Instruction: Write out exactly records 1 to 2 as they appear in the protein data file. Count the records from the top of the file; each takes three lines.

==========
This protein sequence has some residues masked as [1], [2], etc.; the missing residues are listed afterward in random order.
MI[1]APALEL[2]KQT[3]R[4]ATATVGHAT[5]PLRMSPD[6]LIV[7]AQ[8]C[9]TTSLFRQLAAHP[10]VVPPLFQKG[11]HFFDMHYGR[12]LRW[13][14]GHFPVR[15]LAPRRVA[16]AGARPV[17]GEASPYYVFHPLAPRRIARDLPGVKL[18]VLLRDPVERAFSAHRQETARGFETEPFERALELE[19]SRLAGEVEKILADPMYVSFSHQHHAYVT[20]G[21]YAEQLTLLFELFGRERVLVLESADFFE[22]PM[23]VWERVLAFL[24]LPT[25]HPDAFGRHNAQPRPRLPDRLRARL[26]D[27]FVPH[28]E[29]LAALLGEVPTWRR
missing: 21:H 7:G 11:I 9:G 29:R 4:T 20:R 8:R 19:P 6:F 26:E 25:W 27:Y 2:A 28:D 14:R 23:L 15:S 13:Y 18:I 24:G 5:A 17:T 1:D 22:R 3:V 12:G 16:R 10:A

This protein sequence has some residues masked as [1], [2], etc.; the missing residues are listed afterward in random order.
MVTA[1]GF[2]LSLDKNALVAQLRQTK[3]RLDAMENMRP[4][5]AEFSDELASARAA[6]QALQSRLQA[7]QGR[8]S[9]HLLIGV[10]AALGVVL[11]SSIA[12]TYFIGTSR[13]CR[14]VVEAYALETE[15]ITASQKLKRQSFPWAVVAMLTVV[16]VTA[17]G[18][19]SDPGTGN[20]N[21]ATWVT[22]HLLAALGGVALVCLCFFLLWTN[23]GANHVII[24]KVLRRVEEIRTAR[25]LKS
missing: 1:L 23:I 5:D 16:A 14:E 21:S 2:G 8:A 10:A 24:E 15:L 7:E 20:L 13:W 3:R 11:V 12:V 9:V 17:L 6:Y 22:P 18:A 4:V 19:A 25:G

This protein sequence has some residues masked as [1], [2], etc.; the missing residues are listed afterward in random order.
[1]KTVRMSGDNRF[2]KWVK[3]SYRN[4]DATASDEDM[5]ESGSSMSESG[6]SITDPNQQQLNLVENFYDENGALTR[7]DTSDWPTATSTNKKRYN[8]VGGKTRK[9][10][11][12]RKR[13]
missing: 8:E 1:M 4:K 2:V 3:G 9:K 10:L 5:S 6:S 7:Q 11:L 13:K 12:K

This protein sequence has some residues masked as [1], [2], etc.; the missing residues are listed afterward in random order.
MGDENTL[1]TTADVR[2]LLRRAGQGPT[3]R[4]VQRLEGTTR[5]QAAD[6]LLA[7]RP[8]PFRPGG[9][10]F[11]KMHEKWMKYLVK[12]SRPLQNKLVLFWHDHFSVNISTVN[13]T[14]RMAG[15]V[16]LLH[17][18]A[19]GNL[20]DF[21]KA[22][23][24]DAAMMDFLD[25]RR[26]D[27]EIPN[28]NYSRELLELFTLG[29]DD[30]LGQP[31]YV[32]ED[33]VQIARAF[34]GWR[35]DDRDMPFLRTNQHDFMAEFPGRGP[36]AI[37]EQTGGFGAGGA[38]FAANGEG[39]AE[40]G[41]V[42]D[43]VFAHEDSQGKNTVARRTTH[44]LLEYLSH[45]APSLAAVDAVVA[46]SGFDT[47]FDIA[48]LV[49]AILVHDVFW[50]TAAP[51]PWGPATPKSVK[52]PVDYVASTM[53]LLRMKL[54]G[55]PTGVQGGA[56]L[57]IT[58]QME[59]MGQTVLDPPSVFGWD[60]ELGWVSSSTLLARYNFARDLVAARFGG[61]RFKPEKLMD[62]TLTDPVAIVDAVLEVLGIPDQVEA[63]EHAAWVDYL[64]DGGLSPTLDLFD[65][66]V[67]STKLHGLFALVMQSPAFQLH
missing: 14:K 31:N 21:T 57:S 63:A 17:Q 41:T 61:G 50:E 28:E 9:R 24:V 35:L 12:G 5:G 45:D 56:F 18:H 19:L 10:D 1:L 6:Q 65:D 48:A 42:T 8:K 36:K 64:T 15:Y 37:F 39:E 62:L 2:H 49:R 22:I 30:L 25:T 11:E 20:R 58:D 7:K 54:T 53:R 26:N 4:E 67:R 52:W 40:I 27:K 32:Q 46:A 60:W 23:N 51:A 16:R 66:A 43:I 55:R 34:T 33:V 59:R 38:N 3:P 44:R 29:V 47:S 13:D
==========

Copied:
This protein sequence has some residues masked as [1], [2], etc.; the missing residues are listed afterward in random order.
MI[1]APALEL[2]KQT[3]R[4]ATATVGHAT[5]PLRMSPD[6]LIV[7]AQ[8]C[9]TTSLFRQLAAHP[10]VVPPLFQKG[11]HFFDMHYGR[12]LRW[13][14]GHFPVR[15]LAPRRVA[16]AGARPV[17]GEASPYYVFHPLAPRRIARDLPGVKL[18]VLLRDPVERAFSAHRQETARGFETEPFERALELE[19]SRLAGEVEKILADPMYVSFSHQHHAYVT[20]G[21]YAEQLTLLFELFGRERVLVLESADFFE[22]PM[23]VWERVLAFL[24]LPT[25]HPDAFGRHNAQPRPRLPDRLRARL[26]D[27]FVPH[28]E[29]LAALLGEVPTWRR
missing: 21:H 7:G 11:I 9:G 29:R 4:T 20:R 8:R 19:P 6:F 26:E 25:W 27:Y 2:A 28:D 14:R 23:L 15:S 13:Y 18:I 24:G 5:A 17:T 1:D 22:R 3:V 12:G 16:R 10:A

This protein sequence has some residues masked as [1], [2], etc.; the missing residues are listed afterward in random order.
MVTA[1]GF[2]LSLDKNALVAQLRQTK[3]RLDAMENMRP[4][5]AEFSDELASARAA[6]QALQSRLQA[7]QGR[8]S[9]HLLIGV[10]AALGVVL[11]SSIA[12]TYFIGTSR[13]CR[14]VVEAYALETE[15]ITASQKLKRQSFPWAVVAMLTVV[16]VTA[17]G[18][19]SDPGTGN[20]N[21]ATWVT[22]HLLAALGGVALVCLCFFLLWTN[23]GANHVII[24]KVLRRVEEIRTAR[25]LKS
missing: 1:L 23:I 5:D 16:A 14:E 21:S 2:G 8:A 10:A 24:E 15:L 7:E 20:L 13:W 3:R 11:V 12:V 9:V 17:L 6:Y 22:P 18:A 4:V 19:A 25:G